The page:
Methane rain seen on Saturn's moon

The European robot lab Huygens found liquid methane on the Saturn satellite Titan, which scientists say may have shaped the moon's peculiar landscape and weather system.

    Many familiar processes are under way on the Titan

    "We've got a flammable world. It is quite extraordinary," University of Honolulu researcher Toby Owen said on Friday, referring to methane's combustibility with air on Earth.

    "There is liquid on Titan. It has been raining not long ago, there is liquid methane," Jean-Pierre Lebreton, director of the Huygens mission at the European Space Agency (ESA), said.

    "There are truly remarkable processes at work on Titan's surface," he added.

    US researcher Marty Tomasko of the University of Arizona said the data sent back by Huygens showed "many familiar Earth-like processes: abrasion, erosion, precipitation".

    "On the place where we landed, it had been raining not long ago, maybe two days ago," Tomasko said at a presentation to the press at ESA headquarters in Paris.

    Toxic liquid

    The rain - not water but liquid methane, which is toxic to humans - causes soil to run down from the hills and forms the rivulets and gullies that were visible in the raw images of Titan, shown to the world last week.

    Titan has been sending images
    since its landing on 14 January

    Huygens, a 319kg craft fitted with cameras, atmospheric sensors and gas analysers, landed on Titan on 14 January, sending back data to a US mother-ship, Cassini.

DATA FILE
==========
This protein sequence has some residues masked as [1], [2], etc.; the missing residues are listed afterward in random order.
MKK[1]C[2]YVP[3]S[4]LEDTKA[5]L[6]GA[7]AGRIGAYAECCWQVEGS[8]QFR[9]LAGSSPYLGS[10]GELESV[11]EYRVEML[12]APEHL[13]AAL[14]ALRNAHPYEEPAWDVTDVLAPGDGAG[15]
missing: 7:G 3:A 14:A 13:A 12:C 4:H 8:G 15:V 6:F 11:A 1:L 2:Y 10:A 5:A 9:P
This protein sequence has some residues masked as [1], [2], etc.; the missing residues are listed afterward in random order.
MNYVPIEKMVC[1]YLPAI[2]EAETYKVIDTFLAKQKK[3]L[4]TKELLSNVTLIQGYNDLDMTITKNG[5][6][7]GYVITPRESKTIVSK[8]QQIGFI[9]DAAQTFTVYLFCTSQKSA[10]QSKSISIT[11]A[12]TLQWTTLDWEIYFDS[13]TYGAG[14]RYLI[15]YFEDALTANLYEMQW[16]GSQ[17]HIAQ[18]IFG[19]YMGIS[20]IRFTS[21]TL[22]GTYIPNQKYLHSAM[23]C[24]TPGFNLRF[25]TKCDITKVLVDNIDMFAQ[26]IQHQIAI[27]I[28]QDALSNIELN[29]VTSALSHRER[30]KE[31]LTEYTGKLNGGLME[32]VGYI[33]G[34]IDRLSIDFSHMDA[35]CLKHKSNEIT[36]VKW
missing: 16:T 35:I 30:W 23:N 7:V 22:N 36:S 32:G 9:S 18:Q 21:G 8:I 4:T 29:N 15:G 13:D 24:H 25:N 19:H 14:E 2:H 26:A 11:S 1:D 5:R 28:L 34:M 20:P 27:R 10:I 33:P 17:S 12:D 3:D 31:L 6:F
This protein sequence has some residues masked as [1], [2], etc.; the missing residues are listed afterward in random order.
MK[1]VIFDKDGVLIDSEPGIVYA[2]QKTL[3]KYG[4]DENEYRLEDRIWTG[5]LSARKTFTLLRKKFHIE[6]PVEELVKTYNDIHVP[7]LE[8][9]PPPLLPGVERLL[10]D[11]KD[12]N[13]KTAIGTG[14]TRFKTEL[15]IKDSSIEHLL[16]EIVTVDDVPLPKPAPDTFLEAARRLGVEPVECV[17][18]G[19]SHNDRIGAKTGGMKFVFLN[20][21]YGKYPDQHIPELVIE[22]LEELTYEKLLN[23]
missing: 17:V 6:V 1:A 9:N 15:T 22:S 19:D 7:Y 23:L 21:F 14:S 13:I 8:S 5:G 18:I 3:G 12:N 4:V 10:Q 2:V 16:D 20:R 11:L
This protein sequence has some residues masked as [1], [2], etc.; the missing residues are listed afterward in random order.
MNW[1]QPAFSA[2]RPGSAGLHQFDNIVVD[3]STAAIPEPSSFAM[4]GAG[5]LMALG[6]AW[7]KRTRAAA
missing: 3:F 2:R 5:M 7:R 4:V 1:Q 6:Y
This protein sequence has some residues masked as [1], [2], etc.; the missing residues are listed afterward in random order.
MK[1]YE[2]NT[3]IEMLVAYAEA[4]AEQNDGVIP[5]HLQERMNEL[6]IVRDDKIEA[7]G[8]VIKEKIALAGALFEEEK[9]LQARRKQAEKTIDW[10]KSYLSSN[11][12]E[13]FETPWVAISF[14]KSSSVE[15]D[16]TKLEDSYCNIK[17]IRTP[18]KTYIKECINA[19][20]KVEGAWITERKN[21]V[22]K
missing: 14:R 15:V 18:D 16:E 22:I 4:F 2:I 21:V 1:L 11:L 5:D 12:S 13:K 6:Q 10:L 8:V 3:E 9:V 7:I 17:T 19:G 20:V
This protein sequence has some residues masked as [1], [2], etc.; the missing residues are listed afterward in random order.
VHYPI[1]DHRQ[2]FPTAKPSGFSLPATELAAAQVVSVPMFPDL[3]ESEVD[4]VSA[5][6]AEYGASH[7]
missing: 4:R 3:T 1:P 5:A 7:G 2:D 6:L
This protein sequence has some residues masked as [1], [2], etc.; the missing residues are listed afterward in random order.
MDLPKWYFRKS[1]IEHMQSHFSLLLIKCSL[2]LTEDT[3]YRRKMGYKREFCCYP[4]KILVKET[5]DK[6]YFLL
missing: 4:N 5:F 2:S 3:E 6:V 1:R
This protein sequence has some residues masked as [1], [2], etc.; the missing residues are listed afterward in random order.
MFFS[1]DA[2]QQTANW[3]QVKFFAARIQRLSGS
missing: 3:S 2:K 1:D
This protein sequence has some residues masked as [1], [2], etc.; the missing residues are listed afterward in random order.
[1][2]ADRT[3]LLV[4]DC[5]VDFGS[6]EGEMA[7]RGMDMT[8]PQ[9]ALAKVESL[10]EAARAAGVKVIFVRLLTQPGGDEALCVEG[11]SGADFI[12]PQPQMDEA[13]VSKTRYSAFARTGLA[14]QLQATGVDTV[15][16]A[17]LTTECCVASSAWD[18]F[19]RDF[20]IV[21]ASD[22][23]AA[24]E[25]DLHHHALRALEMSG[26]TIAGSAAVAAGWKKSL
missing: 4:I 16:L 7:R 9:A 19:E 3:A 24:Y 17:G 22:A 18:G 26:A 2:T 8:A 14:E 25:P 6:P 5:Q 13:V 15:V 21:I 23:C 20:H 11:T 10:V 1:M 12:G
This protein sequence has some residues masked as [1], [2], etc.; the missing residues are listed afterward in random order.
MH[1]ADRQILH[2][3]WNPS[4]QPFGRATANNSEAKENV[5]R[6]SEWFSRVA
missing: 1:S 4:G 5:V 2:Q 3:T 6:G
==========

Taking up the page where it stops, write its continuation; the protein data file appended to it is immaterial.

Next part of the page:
Titan, the largest satellite of Saturn, was chosen as it is the only moon in the solar system that has a substantial atmosphere.

    Its thick mix of nitrogen and methane is suspected to be undergoing chemical reactions similar to those that unfolded on Earth billions of years ago. That process eventually provided the conditions for life on our planet.

    More data analysis

    Scientists will need months to pore over the data to see whether the theory holds true.

    The mission, the farthest landing from Earth ever attempted, was "exploration as well as science", said ESA's director of science, David Southwood, who described it as "the most wonderful event in my career".

    Scientists have only received half
    the number of images expected

    At best, scientists had hoped Huygens would keep transmitting for three brief minutes after hitting Titan's surface. Instead, they said instruments probably continued to function for at least three hours after the 15km per hour touchdown.

    The only flaw in the mission was the loss of one of two data channels that were used to relay the findings home via Cassini.

    Fewer images

    Instead of 700 images being sent back, only about 350 were received, showing a fog-strewn orange-tinged planet surface.   

    On Thursday, a study published in the British journal Nature reported that Cassini, carrying Huygens, ran into major dust storms as it raced towards its rendezvous with Saturn last year.

    The microscopic grains smashed into Cassini with an impact speed of more than 100km per second.

    The grains are believed to compose minute crystals of water ice which carry a positive electrical charge.

    They achieved their enormous velocity because they were flung into space by the mighty whirling magnetic field generated by Saturn, the authors suspect.



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